Tamil Nadu Minister for School Education KA Sengottaiyan recently visited his assembly constituency of Gobichettipalayam to distribute free cycles to the students at the town’s higher secondary school. However, his remarks following the event have left many as flummoxed as they come - “jingling sound of anklets will distract boys”.
As Minister Sengottaiyan was addressing media persons after the event, reporters asked him about newspaper reports, which said that the School Education Department has announced a ban on girl students wearing anklets and flowers. When asked if the Department had made an announcement to this effect, he said nothing of the sort had come to his attention.
While all would have been well if the Minister had ended his reply there, he went on to provide an unsolicited explanation for this probable ban. “When someone wears rings and complains that it has gone missing, it will create a mental bitterness about who has stolen them. When anklets are worn and the jingling sound is heard, there could be a difference in the studies of boy students. There is no objection to any girl students wearing flowers though.”
While there is no official word yet from the School Education Department, one wonders why the policy targets girl students alone. Let’s say boys are indeed distracted from their studies by girls wearing anklets; it is preposterous, wrong and sexist to attribute a boy’s failure to study or concentrate in class to a girl’s accessory or ornament.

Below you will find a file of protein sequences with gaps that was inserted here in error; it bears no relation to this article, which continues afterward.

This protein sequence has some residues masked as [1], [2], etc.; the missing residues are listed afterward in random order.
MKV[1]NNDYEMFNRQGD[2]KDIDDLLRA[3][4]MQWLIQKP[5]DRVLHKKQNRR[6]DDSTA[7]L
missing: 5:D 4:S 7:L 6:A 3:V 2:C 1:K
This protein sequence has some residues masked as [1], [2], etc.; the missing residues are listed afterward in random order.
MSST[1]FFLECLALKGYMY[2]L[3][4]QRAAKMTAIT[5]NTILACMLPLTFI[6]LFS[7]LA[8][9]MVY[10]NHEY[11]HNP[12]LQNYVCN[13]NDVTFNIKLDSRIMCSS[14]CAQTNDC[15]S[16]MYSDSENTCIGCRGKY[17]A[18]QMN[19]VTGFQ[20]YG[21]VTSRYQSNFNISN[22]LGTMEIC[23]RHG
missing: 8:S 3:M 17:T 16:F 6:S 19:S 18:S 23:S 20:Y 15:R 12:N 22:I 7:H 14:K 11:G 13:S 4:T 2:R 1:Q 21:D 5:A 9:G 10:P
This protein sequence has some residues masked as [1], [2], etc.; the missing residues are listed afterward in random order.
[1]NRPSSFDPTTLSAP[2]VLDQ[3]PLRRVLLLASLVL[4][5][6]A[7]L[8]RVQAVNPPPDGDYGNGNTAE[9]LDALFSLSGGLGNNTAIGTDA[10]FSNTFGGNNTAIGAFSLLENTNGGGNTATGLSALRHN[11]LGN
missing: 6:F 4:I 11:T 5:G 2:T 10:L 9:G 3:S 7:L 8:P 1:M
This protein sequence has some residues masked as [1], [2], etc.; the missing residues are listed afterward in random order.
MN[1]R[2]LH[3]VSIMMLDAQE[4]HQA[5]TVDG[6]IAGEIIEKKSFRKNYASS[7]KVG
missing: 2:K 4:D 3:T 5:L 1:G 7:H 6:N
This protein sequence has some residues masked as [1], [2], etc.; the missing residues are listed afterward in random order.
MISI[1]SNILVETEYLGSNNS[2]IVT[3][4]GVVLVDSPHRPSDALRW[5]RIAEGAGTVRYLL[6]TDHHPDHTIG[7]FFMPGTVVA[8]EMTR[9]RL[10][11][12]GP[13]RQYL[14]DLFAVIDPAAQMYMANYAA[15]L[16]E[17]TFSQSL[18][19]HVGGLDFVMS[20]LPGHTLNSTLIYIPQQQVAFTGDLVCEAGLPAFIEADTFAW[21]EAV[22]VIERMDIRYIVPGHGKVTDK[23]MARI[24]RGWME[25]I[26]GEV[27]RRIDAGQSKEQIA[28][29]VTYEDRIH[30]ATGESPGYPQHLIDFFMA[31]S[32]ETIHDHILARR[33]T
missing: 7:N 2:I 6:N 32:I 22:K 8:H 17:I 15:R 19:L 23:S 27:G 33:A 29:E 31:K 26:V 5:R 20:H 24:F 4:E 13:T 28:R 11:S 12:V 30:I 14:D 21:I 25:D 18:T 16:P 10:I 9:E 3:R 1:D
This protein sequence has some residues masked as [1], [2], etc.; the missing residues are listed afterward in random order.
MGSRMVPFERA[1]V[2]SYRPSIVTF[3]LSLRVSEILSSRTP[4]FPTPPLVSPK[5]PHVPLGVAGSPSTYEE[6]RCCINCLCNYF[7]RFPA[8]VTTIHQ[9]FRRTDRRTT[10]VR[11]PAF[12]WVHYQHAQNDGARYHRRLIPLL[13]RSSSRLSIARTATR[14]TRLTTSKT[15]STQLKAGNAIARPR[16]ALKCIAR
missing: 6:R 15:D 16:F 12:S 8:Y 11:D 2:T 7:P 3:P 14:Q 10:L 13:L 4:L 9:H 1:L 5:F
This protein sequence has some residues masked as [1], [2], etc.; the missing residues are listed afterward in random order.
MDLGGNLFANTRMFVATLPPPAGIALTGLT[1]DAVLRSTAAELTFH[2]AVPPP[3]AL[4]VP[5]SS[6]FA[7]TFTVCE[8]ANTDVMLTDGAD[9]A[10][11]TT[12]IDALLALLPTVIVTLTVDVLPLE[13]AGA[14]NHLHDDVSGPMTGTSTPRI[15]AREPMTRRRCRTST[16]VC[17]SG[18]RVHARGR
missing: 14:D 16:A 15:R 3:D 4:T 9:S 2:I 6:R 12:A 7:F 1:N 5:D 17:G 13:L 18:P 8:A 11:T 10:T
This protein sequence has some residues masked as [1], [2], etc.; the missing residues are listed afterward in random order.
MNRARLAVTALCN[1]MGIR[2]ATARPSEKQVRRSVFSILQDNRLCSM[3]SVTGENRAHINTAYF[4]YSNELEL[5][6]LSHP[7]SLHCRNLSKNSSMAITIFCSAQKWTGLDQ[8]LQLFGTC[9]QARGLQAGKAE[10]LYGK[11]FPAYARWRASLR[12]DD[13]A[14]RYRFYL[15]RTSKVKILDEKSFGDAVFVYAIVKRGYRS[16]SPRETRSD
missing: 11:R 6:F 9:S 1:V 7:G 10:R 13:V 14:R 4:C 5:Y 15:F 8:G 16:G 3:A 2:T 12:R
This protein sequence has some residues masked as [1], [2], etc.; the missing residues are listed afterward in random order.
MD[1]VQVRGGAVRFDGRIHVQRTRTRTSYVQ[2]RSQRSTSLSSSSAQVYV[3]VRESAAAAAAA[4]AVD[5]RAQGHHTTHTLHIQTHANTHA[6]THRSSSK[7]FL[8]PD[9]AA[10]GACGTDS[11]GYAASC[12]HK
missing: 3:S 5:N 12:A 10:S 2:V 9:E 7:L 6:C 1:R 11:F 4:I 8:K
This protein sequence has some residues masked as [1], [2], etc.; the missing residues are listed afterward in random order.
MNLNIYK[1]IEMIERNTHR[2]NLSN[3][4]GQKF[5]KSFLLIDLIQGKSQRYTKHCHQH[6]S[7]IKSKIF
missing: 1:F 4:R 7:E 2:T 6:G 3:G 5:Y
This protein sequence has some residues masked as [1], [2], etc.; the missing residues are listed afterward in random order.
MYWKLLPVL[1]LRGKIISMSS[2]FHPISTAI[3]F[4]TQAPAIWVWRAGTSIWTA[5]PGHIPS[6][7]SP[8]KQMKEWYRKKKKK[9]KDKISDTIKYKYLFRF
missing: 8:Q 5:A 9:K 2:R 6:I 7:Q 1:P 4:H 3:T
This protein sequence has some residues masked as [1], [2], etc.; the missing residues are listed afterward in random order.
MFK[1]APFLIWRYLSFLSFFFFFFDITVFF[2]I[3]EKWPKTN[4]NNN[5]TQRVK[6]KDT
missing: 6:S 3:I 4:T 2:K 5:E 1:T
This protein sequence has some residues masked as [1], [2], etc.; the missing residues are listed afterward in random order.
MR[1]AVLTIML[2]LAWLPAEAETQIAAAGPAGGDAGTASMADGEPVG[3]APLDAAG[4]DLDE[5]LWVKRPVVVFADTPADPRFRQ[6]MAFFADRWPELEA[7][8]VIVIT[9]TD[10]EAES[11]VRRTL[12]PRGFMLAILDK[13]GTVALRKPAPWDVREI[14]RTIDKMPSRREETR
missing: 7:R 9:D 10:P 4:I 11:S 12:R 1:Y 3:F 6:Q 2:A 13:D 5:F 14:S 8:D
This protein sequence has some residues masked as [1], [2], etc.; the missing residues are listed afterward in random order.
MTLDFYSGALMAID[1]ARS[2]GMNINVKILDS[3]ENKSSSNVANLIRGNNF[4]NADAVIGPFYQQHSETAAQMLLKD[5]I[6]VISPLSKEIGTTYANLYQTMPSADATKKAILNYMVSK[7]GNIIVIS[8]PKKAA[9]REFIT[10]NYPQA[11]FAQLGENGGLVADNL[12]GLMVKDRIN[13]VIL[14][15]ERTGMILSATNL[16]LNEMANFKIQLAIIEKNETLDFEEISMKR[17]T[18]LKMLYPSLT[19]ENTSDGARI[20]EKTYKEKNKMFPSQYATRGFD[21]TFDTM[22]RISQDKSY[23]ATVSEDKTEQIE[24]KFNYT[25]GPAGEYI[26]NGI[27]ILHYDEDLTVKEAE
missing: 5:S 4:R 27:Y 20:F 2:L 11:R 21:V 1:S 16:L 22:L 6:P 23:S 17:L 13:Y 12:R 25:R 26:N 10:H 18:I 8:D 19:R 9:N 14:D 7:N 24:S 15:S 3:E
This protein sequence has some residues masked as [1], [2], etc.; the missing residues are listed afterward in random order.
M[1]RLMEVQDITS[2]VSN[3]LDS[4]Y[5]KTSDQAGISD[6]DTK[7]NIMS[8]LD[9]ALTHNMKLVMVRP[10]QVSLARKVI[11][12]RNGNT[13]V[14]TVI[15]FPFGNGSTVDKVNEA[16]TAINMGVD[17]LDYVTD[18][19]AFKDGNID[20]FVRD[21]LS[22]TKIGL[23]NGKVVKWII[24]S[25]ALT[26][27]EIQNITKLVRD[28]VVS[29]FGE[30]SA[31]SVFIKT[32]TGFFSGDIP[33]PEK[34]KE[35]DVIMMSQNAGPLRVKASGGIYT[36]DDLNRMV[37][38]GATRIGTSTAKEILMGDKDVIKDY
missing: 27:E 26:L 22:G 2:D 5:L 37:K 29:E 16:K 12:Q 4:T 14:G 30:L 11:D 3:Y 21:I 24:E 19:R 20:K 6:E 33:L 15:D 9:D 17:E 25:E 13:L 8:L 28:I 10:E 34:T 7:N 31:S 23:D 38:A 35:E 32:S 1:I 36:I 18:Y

Let’s quickly analyse what the School Education has prescribed for the boys - no policy for a beard, no policy on wearing buttoned-down shirts or t-shirts that outline their physique, no policy on combing their hair a certain way and definitely nothing that says ‘concentrate on studies, not what girls wear or do’. As many girls will attest, these can be quite distracting, and education-threateningly so.
While it is well-known that schools prescribe dress codes for their students, the Minister’s reasoning underscores the stubborn sexism prevalent among our lawmakers and policymakers. The Minister would do well to re-examine his views and distinguish between what could potentially be a distraction in a classroom setting and what definitely is prejudice against girls.